The Ivor Bell case: some key background questions answered

Jean McConville, the Boston tapes, Ivor Bell and Pat McClure

Ivor Bell has been found not guilty of soliciting the murder of Jean McConville in 1972, he has been the third person connected with the murder and the Boston College recordings.

 

What happened Jean McConville?

Jean McConville was a 38-year-old widowed mother of 10 children from the Divis Flats area of west Belfast who sometime between the end of October 1972 and New Year’s Day 1973 was abducted, murdered and secretly buried by the IRA. The IRA denied killing and “disappearing” her until 1999 when it admitted her murder and the murder of eighth others of the Disappeared. The IRA alleged she was carrying out work on behalf of the British army, a claim rejected by her family. An inquiry by former police ombudsman baroness Nuala O’Loan said there was no evidence to support the IRA allegation. The McConville family suffered a difficult and traumatic life, many of them ending up in care. In August 2003, McConville’s body was discovered on Shellinghill Beach in Co Louth.

Ed Moloney in the Boston College on St. Stephen’s Green, Dublin. Photograph: Aidan Crawley
Ed Moloney in the Boston College on St. Stephen’s Green, Dublin. Photograph: Aidan Crawley

What is the Belfast Project, also known as the Boston Tapes?

The project run under the auspices of Boston College and the directorship of journalist and writer Ed Moloney was designed to provide an oral history of the Troubles. Former republican and loyalist paramilitaries gave interviews to the project on the basis of commitments that their names and the interviews could not be released until after their deaths. It transpired, however, that this confidentially commitment only applied in “so far as American law allows”. After legal battles, the US courts handed over tapes which the PSNI requested. There was little public knowledge about the existence of the tapes until Moloney published his book, Voices From the Grave, in 2010. It was based on interviews that the late loyalist David Ervine and the late former IRA member Brendan “The Dark” Hughes gave to the Belfast Project.

Ivor Bell leaving Belfast Laganside Court in 2015. Photograph: Niall Carson/PA
Ivor Bell leaving Belfast Laganside Court in 2015. Photograph: Niall Carson/PA

Who is Ivor Bell?

Ivor Bell is an 82-year-old former alleged chief of staff of the IRA from west Belfast who as part of the project did a series of interviews with its lead researcher, Anthony McIntyre, a former IRA prisoner. In the tapes he implicates himself and former Sinn Féin president Gerry Adams and the late IRA figure Pat McClure in the killing of Jean McConville.

Early in the Troubles, Bell and Adams, who were in Long Kesh prison together, were close allies. But from the 1980s when the republican movement, particularly after the 1981 hunger strikes, started placing greater electoral focus on Sinn Féin he gradually became estranged from Adams. He argued that too many resources were being diverted to politics from the “armed struggle”.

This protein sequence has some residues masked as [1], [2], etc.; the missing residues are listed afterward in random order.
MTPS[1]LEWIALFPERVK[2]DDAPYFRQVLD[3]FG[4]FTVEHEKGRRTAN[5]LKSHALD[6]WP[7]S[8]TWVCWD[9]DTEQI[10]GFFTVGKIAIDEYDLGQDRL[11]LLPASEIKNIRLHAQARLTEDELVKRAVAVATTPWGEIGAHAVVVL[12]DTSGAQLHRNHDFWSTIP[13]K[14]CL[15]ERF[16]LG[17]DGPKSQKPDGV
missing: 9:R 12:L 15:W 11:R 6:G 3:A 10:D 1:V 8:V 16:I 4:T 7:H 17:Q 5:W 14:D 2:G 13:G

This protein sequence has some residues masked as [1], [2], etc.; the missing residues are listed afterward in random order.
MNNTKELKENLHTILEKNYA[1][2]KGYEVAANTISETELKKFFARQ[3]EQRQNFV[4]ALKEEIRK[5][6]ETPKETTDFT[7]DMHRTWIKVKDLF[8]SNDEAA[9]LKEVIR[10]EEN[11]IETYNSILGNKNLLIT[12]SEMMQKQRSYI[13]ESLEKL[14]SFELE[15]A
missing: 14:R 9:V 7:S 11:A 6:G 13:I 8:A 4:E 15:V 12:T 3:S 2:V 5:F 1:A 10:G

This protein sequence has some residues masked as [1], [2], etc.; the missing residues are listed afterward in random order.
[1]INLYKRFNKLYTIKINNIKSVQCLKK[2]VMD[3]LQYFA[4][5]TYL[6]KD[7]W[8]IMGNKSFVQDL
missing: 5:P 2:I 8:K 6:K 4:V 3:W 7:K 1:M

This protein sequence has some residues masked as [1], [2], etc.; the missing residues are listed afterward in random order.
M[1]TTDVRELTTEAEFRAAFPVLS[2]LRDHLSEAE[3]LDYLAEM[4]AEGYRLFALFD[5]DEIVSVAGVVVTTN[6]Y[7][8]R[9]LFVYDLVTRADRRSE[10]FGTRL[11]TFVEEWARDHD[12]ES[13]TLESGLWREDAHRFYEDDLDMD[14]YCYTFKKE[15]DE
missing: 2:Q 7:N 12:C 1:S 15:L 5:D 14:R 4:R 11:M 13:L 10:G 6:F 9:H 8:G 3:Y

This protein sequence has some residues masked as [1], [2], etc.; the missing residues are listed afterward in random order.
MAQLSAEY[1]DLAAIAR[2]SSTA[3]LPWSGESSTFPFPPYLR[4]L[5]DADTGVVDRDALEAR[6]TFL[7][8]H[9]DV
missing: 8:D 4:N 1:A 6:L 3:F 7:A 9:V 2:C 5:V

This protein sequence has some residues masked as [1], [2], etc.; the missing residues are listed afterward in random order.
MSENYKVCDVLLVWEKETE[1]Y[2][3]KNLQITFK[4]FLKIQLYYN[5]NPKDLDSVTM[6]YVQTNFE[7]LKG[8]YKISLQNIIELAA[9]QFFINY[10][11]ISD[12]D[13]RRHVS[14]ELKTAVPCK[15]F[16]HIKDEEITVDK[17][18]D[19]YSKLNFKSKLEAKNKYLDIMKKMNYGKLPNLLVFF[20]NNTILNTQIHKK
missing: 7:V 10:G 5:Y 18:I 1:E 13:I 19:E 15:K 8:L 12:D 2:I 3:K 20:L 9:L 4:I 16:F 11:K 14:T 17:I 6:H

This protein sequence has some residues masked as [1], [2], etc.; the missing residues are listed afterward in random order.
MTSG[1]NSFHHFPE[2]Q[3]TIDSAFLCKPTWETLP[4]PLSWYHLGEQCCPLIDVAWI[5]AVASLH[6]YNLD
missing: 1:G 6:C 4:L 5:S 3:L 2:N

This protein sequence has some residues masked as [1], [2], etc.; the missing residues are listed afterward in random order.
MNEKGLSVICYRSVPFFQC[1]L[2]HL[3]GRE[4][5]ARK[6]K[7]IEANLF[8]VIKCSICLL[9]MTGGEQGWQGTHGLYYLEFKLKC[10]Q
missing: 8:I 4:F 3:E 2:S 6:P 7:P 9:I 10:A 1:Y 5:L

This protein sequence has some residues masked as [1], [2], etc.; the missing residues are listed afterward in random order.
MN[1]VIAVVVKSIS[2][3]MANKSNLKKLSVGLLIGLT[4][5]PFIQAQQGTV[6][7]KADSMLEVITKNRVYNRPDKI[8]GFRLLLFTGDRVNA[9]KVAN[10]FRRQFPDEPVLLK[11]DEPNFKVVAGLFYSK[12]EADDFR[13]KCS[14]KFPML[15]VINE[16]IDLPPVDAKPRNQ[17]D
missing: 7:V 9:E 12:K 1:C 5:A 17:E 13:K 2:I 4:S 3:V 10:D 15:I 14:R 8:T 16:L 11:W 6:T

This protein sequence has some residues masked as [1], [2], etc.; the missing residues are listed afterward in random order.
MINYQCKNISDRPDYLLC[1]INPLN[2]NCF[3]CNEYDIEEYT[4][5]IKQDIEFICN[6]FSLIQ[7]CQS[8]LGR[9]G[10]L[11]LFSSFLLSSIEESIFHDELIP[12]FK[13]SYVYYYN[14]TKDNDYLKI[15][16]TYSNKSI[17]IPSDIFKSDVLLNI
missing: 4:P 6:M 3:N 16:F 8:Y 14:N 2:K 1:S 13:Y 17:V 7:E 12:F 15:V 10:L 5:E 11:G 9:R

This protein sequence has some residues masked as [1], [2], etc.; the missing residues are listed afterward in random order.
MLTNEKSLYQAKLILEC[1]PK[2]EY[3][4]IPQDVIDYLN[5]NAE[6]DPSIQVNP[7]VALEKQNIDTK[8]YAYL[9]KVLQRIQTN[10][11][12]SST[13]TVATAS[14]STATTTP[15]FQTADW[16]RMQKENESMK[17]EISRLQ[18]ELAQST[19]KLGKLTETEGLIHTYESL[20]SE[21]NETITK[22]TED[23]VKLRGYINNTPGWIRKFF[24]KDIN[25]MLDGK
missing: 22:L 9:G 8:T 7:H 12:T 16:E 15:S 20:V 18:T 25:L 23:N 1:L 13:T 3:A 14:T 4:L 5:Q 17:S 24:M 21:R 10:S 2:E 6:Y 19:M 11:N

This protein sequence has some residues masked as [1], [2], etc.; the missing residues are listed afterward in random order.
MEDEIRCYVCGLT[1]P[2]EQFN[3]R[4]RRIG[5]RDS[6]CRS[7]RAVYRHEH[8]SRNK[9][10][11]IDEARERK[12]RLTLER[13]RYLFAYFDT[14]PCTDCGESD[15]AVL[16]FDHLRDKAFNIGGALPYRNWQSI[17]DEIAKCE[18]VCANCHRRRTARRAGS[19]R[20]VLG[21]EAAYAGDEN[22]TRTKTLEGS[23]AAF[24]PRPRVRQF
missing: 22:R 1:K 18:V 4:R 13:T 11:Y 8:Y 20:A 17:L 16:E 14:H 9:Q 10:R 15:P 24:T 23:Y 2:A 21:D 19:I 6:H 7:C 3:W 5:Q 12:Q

In Patrick Radden Keefe’s book, Say Nothing, about the murder of Jean McConville, the author reported that Bell plotted to overthrow Adams but that the Sinn Féin leader was alerted to this threat and Bell was “court-martialled”. According to Say Nothing, Bell could have faced an IRA death penalty but Adams intervened on his behalf, with the result that Bell retreated from the movement. Bell did not appear in court as the prosecution accepted he is suffering from vascular dementia.

What is a trial of the facts?

A trial of the facts is a court process that can be held when the defendant is judged unfit to stand trial due to serious ill-health, as was the case with Bell. The trial is to establish if a defendant committed alleged acts – in the case of Bell that he solicited Gerry Adams and the late Pat McClure to murder Jean McConville. Such trials are held in front of a jury while in normal such paramilitary cases they are held in non-jury Diplock courts. In this case, had the trial gone to the jury, it could have ruled that Bell committed the alleged acts or that he was not guilty. Even if it ruled he did the acts, he would not have faced punishment because of his illness.

T he Price sisters, Marian and Dolours, in prison following their conviction of IRA membership.
T he Price sisters, Marian and Dolours, in prison following their conviction of IRA membership.

Who was Pat McClure?

Pat McClure was a senior IRA figure during the 1970s, at one time the intelligence officer for its Belfast brigade, according to Ivor Bell in the Boston tapes. In the tapes Bell said McClure and Adams said she should be killed and secretly buried. Former IRA prisoner Dolours Price, now deceased, said she and McClure and a third person were actually at the graveside when they shot and buried McConville on Shellinghill Beach. Patrick Radden Keefe’s book, Say Nothing, alleges that the third person was Price’s sister, Marian, who is still alive. Her solicitor has denied this allegation. Late in the 1970s or early 1980s, McClure withdrew from the IRA and, with his family, moved to Connecticut in the US where he worked as a guard at the Cheshire Correctional Institute, a high security prison. He died in 1986.